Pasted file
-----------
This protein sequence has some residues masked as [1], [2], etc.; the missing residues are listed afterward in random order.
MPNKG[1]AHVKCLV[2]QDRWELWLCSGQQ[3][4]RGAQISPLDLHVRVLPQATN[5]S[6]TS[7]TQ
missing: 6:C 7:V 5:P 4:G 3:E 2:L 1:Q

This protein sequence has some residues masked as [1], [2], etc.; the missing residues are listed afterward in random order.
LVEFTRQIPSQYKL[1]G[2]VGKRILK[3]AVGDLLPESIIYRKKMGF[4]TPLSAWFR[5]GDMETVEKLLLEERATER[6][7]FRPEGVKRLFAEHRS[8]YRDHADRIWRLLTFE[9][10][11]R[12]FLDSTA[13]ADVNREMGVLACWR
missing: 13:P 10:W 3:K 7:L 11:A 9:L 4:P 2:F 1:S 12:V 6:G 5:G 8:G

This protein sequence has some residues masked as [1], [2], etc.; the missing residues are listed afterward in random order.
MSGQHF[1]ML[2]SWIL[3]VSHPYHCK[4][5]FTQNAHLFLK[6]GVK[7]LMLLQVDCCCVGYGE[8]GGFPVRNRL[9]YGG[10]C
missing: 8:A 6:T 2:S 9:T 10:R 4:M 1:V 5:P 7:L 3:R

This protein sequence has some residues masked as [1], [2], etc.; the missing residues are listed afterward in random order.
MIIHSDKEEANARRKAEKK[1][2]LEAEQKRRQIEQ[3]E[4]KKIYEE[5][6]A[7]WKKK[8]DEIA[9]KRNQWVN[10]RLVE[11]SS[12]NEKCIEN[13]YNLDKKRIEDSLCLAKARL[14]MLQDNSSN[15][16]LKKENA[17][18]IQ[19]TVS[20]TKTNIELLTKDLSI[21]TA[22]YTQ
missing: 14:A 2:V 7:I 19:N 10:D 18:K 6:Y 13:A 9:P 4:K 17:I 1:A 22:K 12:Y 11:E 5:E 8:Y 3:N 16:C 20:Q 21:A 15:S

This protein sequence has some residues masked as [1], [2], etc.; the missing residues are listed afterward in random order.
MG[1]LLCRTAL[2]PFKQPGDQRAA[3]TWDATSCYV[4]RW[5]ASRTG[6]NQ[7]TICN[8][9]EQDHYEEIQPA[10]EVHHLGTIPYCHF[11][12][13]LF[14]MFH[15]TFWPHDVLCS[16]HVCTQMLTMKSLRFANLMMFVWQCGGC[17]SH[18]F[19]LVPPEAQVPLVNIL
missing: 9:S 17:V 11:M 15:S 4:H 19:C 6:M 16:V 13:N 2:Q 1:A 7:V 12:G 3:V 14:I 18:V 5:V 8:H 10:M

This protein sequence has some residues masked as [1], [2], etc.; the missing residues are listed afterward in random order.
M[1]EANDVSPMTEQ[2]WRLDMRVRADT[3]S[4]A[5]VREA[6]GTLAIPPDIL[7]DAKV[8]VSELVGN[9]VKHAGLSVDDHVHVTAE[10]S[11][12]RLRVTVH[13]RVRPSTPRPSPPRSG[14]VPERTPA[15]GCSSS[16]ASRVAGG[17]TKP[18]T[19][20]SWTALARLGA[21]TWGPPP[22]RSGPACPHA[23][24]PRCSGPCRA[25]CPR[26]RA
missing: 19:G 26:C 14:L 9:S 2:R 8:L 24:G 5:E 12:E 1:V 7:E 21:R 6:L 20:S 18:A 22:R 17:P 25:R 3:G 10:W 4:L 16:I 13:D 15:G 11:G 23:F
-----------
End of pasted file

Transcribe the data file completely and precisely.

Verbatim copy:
This protein sequence has some residues masked as [1], [2], etc.; the missing residues are listed afterward in random order.
MPNKG[1]AHVKCLV[2]QDRWELWLCSGQQ[3][4]RGAQISPLDLHVRVLPQATN[5]S[6]TS[7]TQ
missing: 6:C 7:V 5:P 4:G 3:E 2:L 1:Q

This protein sequence has some residues masked as [1], [2], etc.; the missing residues are listed afterward in random order.
LVEFTRQIPSQYKL[1]G[2]VGKRILK[3]AVGDLLPESIIYRKKMGF[4]TPLSAWFR[5]GDMETVEKLLLEERATER[6][7]FRPEGVKRLFAEHRS[8]YRDHADRIWRLLTFE[9][10][11]R[12]FLDSTA[13]ADVNREMGVLACWR
missing: 13:P 10:W 3:K 7:L 11:A 9:L 4:P 2:F 1:S 12:V 6:G 5:G 8:G

This protein sequence has some residues masked as [1], [2], etc.; the missing residues are listed afterward in random order.
MSGQHF[1]ML[2]SWIL[3]VSHPYHCK[4][5]FTQNAHLFLK[6]GVK[7]LMLLQVDCCCVGYGE[8]GGFPVRNRL[9]YGG[10]C
missing: 8:A 6:T 2:S 9:T 10:R 4:M 1:V 5:P 7:L 3:R

This protein sequence has some residues masked as [1], [2], etc.; the missing residues are listed afterward in random order.
MIIHSDKEEANARRKAEKK[1][2]LEAEQKRRQIEQ[3]E[4]KKIYEE[5][6]A[7]WKKK[8]DEIA[9]KRNQWVN[10]RLVE[11]SS[12]NEKCIEN[13]YNLDKKRIEDSLCLAKARL[14]MLQDNSSN[15][16]LKKENA[17][18]IQ[19]TVS[20]TKTNIELLTKDLSI[21]TA[22]YTQ
missing: 14:A 2:V 7:I 19:N 10:D 18:K 6:Y 13:A 9:P 4:K 17:I 1:A 22:K 12:Y 11:E 5:E 8:Y 3:N 16:C 20:Q 21:A 15:S

This protein sequence has some residues masked as [1], [2], etc.; the missing residues are listed afterward in random order.
MG[1]LLCRTAL[2]PFKQPGDQRAA[3]TWDATSCYV[4]RW[5]ASRTG[6]NQ[7]TICN[8][9]EQDHYEEIQPA[10]EVHHLGTIPYCHF[11][12][13]LF[14]MFH[15]TFWPHDVLCS[16]HVCTQMLTMKSLRFANLMMFVWQCGGC[17]SH[18]F[19]LVPPEAQVPLVNIL
missing: 9:S 17:V 11:M 15:S 4:H 19:C 6:M 16:V 13:N 2:Q 1:A 7:V 12:G 3:V 14:I 18:V 5:V 8:H 10:M

This protein sequence has some residues masked as [1], [2], etc.; the missing residues are listed afterward in random order.
M[1]EANDVSPMTEQ[2]WRLDMRVRADT[3]S[4]A[5]VREA[6]GTLAIPPDIL[7]DAKV[8]VSELVGN[9]VKHAGLSVDDHVHVTAE[10]S[11][12]RLRVTVH[13]RVRPSTPRPSPPRSG[14]VPERTPA[15]GCSSS[16]ASRVAGG[17]TKP[18]T[19][20]SWTALARLGA[21]TWGPPP[22]RSGPACPHA[23][24]PRCSGPCRA[25]CPR[26]RA
missing: 19:G 26:C 14:L 9:S 2:R 8:L 24:G 5:E 12:E 1:V 7:E 21:R 6:L 20:S 18:A 22:R 17:P 25:R 3:G 10:W 4:L 16:I 13:D 15:G 11:G 23:F